Past as military propaganda singer complicates first lady’s emergence as icon of softer China - "A photo of China’s new first lady Peng Liyuan in younger days, singing to martial-law troops following the 1989 bloody military crackdown on pro-democracy protesters, flickered across Chinese cyberspace this week. It was swiftly scrubbed from China’s Internet before it could generate discussion online. But the image — seen and shared by outside observers — revived a memory the leadership prefers to suppress and shows one of the challenges in presenting Peng on the world stage as the softer side of China. The country has no recent precedent for the role of first lady and faces a tricky balance at home. The leadership wants Peng to show the human side of the new No. 1 leader, Xi Jinping, while not exposing too many perks of the elite. And it must balance popular support for the first couple with an acute wariness of personality cults that could skew the consensus rule among the Chinese Communist Party’s top leaders.

The image of Peng, wearing a green military uniform, her windswept hair tied back in a ponytail as she sings to helmeted and rifle-bearing troops seated in rows on Beijing’s Tiananmen Square, contrasts with her appearances this week in trendy suits and coiffed hair while touring Russia and Africa with Xi, waving to her enthusiastic hosts. Image from article

invited Chen Mingming - "Chen Mingming Editor’s Note: Public diplomacy has been the norm in the US and European countries for a long time, but in China this concept has yet to be understood and accepted widely."

Consular officials told to improve services to public - Tarra Quismundo, Philippine Daily Inquirer: "Foreign Secretary Albert del Rosario has asked consular officers at the Department of Foreign Affairs to 'strive harder' in providing services to the public even as he noted improvements in the agency’s passport processing and authentication systems. At a recent meeting with consular officers at the DFA, Del Rosario called on his frontliners to step up efforts to enhance consular services, saying 'there is still room for improvement' in areas that have garnered mixed reviews from the public. ... Officials also discussed issues like passport fraud and irregularities in document authentication, human trafficking, assistance to nationals and public diplomacy, among others."

Public Diplomacy - danbird19, Diplomacy Old and New 2012a: A group blog by students at London Metropolitan University: "Public Diplomacy is a form of diplomacy that has become increasingly important across the past 50 years. Public Diplomacy is essentially a state using a public event such as a Olympic Games to show the rest of the world what their state is like and to promote their state to other nations.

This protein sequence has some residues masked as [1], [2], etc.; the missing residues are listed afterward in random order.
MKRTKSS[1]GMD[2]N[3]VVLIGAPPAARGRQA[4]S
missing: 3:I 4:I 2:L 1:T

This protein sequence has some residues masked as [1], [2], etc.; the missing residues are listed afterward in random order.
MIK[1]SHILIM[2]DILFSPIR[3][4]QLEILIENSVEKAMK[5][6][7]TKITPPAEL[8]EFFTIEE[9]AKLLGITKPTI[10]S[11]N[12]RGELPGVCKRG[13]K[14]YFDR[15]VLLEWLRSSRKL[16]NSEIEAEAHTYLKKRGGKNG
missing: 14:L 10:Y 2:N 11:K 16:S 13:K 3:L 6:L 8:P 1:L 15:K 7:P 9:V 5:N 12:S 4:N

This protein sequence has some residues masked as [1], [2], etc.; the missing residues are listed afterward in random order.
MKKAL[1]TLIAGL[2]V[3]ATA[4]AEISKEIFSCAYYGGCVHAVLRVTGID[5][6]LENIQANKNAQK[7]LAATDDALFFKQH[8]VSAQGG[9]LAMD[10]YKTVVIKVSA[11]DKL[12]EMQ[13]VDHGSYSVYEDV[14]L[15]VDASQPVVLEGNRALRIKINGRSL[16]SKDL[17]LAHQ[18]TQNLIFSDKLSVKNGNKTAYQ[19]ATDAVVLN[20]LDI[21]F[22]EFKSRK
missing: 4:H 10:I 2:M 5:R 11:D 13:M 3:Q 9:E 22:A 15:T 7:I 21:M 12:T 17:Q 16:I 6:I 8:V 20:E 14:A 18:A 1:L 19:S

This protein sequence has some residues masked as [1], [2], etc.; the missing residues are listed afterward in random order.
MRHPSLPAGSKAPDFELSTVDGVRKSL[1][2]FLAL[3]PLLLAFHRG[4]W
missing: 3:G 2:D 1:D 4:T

There are many examples of public diplomacy that have happened in recent years but the one I’m writing about today is how India used the Indian Premier League Twenty20 Cricket tournament to show the world how they were capable of hosting major events and how far they’d come as a nation since gaining independence from the British in the 20th Century." Uncaptioned image from article

Defining an era through the prism of sci-fi films - "Nicholas Cull, professor and director of the Master of Public Diplomacy program at USC, argues in his latest book that futuristic science fiction movies relate the story of their time in a way that is often more telling than political discourse. Using historical documents located in U.S. and British archives, Projecting Tomorrow: Science Fiction and Popular Cinema analyzes the making of Star Wars, Forbidden Planet and 2001: A Space Odyssey, among other iconic films.

'The book uses the most successful films of a particular era as a way to understand that time,' Cull said. 'We look at War of the Worlds to understand the 1950s, Planet of the Apes to think about the ’60s and Avatar as a window on our own time. A great way of understanding who we are is to look at the stories we tell ourselves about an unlimited subject like the future.'” Image from entry, with caption: Projecting Tomorrow: Science Fiction and Popular Cinema offers a peek into the production of well-known movies.

Student Spotlight: Chris Johnson, MPA ’13 - Graduate Admissions Blog, Woodrow Wilson School of Public and International Affairs: "As part of our weekly Student Spotlight series, we sat down with current student Chris Johnson and asked five questions about his life prior, during, and after attending the Woodrow Wilson School. ... What did you do before studying at WWS? I was studying at NYU majoring in International Relations and Latin American Studies immediately before matriculating at Princeton. I was awarded the Department of State’s Pickering Foreign Affairs fellowship in 2009.